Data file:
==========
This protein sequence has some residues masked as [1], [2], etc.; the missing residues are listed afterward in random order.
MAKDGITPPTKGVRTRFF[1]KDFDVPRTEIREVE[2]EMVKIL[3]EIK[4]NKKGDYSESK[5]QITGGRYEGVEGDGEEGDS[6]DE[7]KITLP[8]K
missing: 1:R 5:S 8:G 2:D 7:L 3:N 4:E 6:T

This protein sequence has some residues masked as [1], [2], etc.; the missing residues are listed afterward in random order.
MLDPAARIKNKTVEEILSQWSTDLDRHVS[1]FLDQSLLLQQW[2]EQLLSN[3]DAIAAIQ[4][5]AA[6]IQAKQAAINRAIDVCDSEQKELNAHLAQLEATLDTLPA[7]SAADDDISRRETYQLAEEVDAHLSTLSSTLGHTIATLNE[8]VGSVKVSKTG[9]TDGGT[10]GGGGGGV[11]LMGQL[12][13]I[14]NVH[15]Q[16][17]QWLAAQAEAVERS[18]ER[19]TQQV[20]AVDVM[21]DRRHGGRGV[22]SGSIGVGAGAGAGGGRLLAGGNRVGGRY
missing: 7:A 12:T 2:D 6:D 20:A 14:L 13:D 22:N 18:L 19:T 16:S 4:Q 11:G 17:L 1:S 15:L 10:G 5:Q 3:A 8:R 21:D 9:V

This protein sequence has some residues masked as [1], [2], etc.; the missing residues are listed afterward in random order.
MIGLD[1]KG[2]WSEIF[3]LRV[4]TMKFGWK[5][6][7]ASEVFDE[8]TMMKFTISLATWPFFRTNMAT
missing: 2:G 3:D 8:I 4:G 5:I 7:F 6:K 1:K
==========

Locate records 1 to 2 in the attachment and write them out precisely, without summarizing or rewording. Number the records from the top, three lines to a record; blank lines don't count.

This protein sequence has some residues masked as [1], [2], etc.; the missing residues are listed afterward in random order.
MAKDGITPPTKGVRTRFF[1]KDFDVPRTEIREVE[2]EMVKIL[3]EIK[4]NKKGDYSESK[5]QITGGRYEGVEGDGEEGDS[6]DE[7]KITLP[8]K
missing: 1:R 5:S 8:G 2:D 7:L 3:N 4:E 6:T

This protein sequence has some residues masked as [1], [2], etc.; the missing residues are listed afterward in random order.
MLDPAARIKNKTVEEILSQWSTDLDRHVS[1]FLDQSLLLQQW[2]EQLLSN[3]DAIAAIQ[4][5]AA[6]IQAKQAAINRAIDVCDSEQKELNAHLAQLEATLDTLPA[7]SAADDDISRRETYQLAEEVDAHLSTLSSTLGHTIATLNE[8]VGSVKVSKTG[9]TDGGT[10]GGGGGGV[11]LMGQL[12][13]I[14]NVH[15]Q[16][17]QWLAAQAEAVERS[18]ER[19]TQQV[20]AVDVM[21]DRRHGGRGV[22]SGSIGVGAGAGAGGGRLLAGGNRVGGRY
missing: 7:A 12:T 2:D 6:D 20:A 14:L 13:D 22:N 18:L 19:T 16:S 4:Q 11:G 17:L 1:S 15:L 10:G 5:Q 3:A 8:R 21:D 9:V